Cross Sections   WSE Profiles
HECRAS Bridge CS
HEC RAS Input Window
                          River



Multiple Cross Sections

                           Bridge
HEC RAS Profile Plots
3-D Floodplain
Output Table
Extracting Cross Sections

Geo-RAS Extension
Elevations extracted from
LIDAR by cross section
shapefiles
Cross sections, streamlines,
flowpaths, are exported from
ArcView into HEC-RAS
HEC-RAS and HEC-HMS Iterations
                          Storage/Outflow calculated based on
                          inputted flows and channel geometry


                                   Rating Curve inputted into
                                   HEC-HMS Modified Puls




Rating Curves developed based on
Calculated storage/outflow
Floodplain Delineation Based on Land Use


                        Used current and future Land
                        Use and Land Classification
                        for impervious values, %
                        developed, and roughness
                        coefficients
                        Used the 2, 5, 10, 25, 50,
                        and 100-yr design storms for
                        Brownsville
                        Calibrated the models with
                        the May 7, 2004 rainfall data
                        from NEXRAD
Floodplain Analysis - Houses
Calibration
Used the May 7, 2004 storm
for calibration:
   8.41 inches in 34 hours
   Modeled between a 2- and 5-yr
   storm
   Observed high water marks:
       Paredes Ln Rd: 20.53 ft
       Old Port Isabel: 16.93 ft
   Modeled high water marks:
       Paredels Ln Rd: 20 ft (3%)
       Old Port Isabel: 16.75 ft (1%)
Flood Mitigation Options
 Detention/Retention Ponds
    With controlling inlet and outlet structure
 Diversions
 Channel Modifications/Improvements
    Channel Maintenance
    Channel Widening and Lining
 Hydraulic Structure Improvements
    Improving Culverts
    Elevating Bridges
 Pumping
 Buyouts
 Development Controls
Option A: Construction of 12 detention ponds
    and the improvement of a hydraulic structure

Option B: Option A plus a channel improvement
    from Paredes Ln Road to FM 802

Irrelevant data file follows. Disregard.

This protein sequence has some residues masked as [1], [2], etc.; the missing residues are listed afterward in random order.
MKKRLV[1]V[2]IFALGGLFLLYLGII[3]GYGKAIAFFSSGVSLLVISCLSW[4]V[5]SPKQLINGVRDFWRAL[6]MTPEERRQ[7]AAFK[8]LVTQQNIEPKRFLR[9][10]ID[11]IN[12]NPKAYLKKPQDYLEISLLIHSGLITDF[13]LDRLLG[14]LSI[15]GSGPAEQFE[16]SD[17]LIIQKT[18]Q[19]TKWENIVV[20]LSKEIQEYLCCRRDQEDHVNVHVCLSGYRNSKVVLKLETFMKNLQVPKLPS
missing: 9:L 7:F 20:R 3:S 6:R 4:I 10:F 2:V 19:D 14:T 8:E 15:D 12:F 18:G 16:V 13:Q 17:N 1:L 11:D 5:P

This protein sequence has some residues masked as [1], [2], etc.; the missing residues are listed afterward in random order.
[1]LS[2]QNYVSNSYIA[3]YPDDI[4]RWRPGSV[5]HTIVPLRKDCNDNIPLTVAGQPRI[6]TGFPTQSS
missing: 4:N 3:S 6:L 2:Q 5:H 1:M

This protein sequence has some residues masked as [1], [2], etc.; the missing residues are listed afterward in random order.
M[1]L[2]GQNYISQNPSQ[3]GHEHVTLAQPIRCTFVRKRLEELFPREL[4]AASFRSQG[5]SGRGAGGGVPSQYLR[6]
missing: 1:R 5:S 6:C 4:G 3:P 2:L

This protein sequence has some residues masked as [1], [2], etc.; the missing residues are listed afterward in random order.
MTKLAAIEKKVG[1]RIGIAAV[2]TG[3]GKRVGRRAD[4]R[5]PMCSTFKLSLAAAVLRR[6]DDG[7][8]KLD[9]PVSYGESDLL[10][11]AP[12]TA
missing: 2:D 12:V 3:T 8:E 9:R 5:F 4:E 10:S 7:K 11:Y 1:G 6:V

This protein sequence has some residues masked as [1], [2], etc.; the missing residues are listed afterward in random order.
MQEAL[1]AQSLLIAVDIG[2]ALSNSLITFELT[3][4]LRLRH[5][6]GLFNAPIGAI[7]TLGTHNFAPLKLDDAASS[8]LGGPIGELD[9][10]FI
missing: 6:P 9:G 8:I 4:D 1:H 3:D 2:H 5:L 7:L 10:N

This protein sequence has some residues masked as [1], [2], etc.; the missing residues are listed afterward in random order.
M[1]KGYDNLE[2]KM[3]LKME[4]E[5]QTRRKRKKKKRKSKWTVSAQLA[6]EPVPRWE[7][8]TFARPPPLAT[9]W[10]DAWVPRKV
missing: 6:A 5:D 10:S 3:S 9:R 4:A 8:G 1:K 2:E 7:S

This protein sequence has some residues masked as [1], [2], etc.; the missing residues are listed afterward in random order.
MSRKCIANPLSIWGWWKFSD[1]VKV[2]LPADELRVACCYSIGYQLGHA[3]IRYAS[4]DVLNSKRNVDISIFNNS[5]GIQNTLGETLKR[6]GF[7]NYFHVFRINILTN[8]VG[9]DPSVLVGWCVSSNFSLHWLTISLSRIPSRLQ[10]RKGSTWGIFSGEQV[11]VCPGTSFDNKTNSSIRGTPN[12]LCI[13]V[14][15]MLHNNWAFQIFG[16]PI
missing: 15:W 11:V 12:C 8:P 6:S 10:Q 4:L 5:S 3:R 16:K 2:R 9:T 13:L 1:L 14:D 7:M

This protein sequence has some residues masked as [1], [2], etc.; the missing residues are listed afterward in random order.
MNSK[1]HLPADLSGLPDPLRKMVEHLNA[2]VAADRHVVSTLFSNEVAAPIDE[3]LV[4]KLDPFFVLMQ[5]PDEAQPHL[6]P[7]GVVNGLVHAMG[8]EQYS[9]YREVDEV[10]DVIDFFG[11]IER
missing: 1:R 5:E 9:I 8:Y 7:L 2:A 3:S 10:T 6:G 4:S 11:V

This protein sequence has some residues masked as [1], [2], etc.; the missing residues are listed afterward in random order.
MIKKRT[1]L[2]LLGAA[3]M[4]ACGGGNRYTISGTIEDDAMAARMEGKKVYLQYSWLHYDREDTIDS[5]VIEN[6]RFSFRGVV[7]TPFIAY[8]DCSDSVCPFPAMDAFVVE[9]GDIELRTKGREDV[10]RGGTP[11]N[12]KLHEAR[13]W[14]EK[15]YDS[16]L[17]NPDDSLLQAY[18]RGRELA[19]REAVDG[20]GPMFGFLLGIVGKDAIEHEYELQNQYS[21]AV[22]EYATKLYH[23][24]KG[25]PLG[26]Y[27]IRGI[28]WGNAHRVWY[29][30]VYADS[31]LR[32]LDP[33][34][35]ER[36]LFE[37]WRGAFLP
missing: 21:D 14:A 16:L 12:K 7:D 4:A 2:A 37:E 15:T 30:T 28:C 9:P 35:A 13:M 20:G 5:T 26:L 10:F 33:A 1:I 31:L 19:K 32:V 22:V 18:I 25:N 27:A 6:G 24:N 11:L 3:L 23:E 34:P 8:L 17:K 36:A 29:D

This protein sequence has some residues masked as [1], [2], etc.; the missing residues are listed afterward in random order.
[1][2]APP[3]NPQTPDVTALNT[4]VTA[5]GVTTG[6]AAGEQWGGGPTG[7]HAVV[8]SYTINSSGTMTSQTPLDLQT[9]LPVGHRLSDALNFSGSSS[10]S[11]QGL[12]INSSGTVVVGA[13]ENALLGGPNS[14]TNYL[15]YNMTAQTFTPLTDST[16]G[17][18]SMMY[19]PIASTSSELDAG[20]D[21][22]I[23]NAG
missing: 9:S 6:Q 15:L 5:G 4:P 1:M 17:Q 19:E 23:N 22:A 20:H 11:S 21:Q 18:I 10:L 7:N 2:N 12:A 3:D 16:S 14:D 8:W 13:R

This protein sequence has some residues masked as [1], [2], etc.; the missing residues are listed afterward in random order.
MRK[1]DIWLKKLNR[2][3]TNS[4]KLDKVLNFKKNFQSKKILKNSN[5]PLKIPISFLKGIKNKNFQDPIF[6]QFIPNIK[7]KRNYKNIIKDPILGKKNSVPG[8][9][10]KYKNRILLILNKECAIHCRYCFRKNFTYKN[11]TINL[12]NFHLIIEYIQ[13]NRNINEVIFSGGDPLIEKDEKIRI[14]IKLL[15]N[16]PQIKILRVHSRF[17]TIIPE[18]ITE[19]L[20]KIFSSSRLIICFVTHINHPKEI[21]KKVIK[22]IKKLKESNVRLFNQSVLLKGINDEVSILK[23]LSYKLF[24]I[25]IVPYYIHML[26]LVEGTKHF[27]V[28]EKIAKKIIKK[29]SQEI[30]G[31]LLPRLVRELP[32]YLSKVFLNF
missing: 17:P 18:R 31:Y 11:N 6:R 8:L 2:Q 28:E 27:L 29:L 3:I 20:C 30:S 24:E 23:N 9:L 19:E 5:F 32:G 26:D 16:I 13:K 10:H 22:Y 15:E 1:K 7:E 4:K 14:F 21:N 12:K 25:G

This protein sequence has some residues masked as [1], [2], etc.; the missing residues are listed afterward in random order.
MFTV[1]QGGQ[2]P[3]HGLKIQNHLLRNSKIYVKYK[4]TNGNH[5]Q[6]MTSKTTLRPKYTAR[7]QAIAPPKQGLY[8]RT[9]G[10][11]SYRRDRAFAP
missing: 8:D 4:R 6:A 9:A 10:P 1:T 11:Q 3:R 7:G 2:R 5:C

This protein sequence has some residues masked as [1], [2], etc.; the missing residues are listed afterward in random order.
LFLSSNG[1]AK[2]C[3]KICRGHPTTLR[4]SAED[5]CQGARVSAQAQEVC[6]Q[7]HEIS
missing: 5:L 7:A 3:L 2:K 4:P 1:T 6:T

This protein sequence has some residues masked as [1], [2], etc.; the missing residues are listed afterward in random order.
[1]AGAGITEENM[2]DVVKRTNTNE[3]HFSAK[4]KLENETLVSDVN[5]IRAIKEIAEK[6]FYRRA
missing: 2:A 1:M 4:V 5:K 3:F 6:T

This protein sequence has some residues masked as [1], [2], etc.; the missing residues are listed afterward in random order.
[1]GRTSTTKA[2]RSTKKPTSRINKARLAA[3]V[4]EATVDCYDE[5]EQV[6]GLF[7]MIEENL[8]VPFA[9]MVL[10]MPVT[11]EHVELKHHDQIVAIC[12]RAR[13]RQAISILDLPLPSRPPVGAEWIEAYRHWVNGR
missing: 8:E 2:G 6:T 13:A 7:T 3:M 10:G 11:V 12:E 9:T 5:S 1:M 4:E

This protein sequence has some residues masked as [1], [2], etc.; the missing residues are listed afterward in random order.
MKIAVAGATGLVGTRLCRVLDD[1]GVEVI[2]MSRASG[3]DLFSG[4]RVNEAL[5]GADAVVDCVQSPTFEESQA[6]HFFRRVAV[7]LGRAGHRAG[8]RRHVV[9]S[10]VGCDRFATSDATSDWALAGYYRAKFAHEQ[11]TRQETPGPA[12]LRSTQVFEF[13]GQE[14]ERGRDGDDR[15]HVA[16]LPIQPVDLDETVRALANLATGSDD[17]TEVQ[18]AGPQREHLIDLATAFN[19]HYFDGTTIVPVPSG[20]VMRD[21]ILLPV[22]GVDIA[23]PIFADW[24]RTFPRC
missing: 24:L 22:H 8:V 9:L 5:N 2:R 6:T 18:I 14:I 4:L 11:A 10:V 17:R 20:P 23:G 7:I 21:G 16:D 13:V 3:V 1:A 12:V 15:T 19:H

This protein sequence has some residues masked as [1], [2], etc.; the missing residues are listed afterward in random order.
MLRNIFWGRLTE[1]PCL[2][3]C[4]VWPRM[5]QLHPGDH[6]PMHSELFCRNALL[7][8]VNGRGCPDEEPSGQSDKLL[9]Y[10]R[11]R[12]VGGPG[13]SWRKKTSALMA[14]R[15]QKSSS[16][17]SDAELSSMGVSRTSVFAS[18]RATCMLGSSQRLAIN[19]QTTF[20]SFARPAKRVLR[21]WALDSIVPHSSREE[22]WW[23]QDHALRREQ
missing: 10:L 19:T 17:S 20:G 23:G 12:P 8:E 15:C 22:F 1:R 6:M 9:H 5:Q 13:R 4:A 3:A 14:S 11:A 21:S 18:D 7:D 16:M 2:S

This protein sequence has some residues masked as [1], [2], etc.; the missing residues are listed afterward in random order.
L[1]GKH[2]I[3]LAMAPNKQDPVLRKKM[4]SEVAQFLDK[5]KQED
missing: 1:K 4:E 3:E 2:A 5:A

Option C: Option B plus an extend channel
    improvement to the end of the watershed
    and the elevation of two bridges
Existing Conditions
100-yr
Existing Conditions
Option A 100-yr
Existing Conditions
Option B 100-yr
Existing Conditions
Option C 100-yr
Flood Mitigation Results
100-yr Existing Dev WSE alternative comparison for CCDD1

                                                           30




                                                           25




                                                                Water Surface Elevation (ft)
                                                           20                                  Existing
                                                                                               Option A
                                                                                               Option B
                                                           15                                  Option C




                                                           10




                                                           5
    60    50    40          30           20   10       0
                                               Thousands

                 Distance from Outlet (ft)
Full Development
Conditions 100-yr
Full Dev. Conditions
Option A 100-yr
Full Dev. Conditions
Option B 100-yr
Full Dev. Conditions
Option C 100-yr
Flood Mitigation Results
100-yr Full Dev WSE alternative comparison for CCDD1

                                                         30

                                                         28

                                                         26




                                                              Water Surface Elevation (ft)
                                                         24

                                                         22                                  Existing
                                                                                             Option A
                                                         20
                                                                                             Option B
                                                         18                                  Option C

                                                         16

                                                         14

                                                         12

                                                         10
   60    50   40          30           20   10       0
                                             Thousands

               Distance from Outlet (ft)
Conclusions - Objectives
 Creating a flood study within a GIS framework allows for
 easy manipulation of the data and models.
 Using a lumped parameter hydrological model (HEC-
 HMS) in conjunction with a river analysis system (HEC-
 RAS) can accurately predict floodplains
 The use of a high resolution DEM (LIDAR) provides
 accurate floodplain prediction with little calibration.
 The models allowed easy flood analysis to determine
 feasible mitigation options for the area
Conclusions – Flood Analysis
 The topography, soil, and rapid development of
 Brownsville makes the area susceptible to flooding for
 even small storm events.
 Option C for the CCDD1 ditch provides protection from
 the 100-yr storm for existing and future development
 Stream and rain gages are needed for better model
 validation.
 Restrict the amount of allowable discharge into the
 drainage systems from future developments